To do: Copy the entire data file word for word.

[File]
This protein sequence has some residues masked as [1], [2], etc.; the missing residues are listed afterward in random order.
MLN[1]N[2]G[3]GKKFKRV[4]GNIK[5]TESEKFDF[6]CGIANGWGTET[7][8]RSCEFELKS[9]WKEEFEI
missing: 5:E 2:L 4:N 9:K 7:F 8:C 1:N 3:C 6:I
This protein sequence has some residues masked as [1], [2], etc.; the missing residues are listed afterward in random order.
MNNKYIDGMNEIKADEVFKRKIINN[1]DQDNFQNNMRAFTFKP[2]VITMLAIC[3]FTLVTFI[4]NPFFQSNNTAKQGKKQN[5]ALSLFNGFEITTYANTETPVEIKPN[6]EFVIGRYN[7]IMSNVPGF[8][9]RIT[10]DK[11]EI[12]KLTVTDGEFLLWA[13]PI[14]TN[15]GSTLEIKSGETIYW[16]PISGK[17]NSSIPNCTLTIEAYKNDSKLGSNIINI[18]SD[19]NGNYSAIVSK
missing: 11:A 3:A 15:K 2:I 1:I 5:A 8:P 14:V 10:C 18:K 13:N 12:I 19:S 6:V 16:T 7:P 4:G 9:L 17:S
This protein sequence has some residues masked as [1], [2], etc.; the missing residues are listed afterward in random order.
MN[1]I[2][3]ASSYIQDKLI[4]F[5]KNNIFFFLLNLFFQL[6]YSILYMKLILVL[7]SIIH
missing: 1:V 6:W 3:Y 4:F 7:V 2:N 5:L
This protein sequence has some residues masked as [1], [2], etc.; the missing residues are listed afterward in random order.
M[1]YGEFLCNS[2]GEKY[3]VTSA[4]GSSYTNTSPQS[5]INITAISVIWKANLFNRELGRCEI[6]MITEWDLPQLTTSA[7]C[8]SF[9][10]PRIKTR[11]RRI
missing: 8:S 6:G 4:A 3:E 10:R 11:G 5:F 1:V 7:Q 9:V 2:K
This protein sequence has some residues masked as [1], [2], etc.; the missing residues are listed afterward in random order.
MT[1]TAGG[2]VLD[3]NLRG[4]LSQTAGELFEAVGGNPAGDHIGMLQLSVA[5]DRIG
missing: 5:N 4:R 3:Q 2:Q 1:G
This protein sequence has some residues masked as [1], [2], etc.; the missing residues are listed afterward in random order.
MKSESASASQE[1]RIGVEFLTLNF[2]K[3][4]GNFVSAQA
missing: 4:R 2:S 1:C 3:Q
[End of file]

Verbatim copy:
This protein sequence has some residues masked as [1], [2], etc.; the missing residues are listed afterward in random order.
MLN[1]N[2]G[3]GKKFKRV[4]GNIK[5]TESEKFDF[6]CGIANGWGTET[7][8]RSCEFELKS[9]WKEEFEI
missing: 5:E 2:L 4:N 9:K 7:F 8:C 1:N 3:C 6:I
This protein sequence has some residues masked as [1], [2], etc.; the missing residues are listed afterward in random order.
MNNKYIDGMNEIKADEVFKRKIINN[1]DQDNFQNNMRAFTFKP[2]VITMLAIC[3]FTLVTFI[4]NPFFQSNNTAKQGKKQN[5]ALSLFNGFEITTYANTETPVEIKPN[6]EFVIGRYN[7]IMSNVPGF[8][9]RIT[10]DK[11]EI[12]KLTVTDGEFLLWA[13]PI[14]TN[15]GSTLEIKSGETIYW[16]PISGK[17]NSSIPNCTLTIEAYKNDSKLGSNIINI[18]SD[19]NGNYSAIVSK
missing: 11:A 3:A 15:K 2:I 1:I 5:A 8:P 14:V 10:C 18:K 13:N 12:I 19:S 6:V 16:T 7:P 4:G 9:L 17:S
This protein sequence has some residues masked as [1], [2], etc.; the missing residues are listed afterward in random order.
MN[1]I[2][3]ASSYIQDKLI[4]F[5]KNNIFFFLLNLFFQL[6]YSILYMKLILVL[7]SIIH
missing: 1:V 6:W 3:Y 4:F 7:V 2:N 5:L
This protein sequence has some residues masked as [1], [2], etc.; the missing residues are listed afterward in random order.
M[1]YGEFLCNS[2]GEKY[3]VTSA[4]GSSYTNTSPQS[5]INITAISVIWKANLFNRELGRCEI[6]MITEWDLPQLTTSA[7]C[8]SF[9][10]PRIKTR[11]RRI
missing: 8:S 6:G 4:A 3:E 10:R 11:G 5:F 1:V 7:Q 9:V 2:K
This protein sequence has some residues masked as [1], [2], etc.; the missing residues are listed afterward in random order.
MT[1]TAGG[2]VLD[3]NLRG[4]LSQTAGELFEAVGGNPAGDHIGMLQLSVA[5]DRIG
missing: 5:N 4:R 3:Q 2:Q 1:G
This protein sequence has some residues masked as [1], [2], etc.; the missing residues are listed afterward in random order.
MKSESASASQE[1]RIGVEFLTLNF[2]K[3][4]GNFVSAQA
missing: 4:R 2:S 1:C 3:Q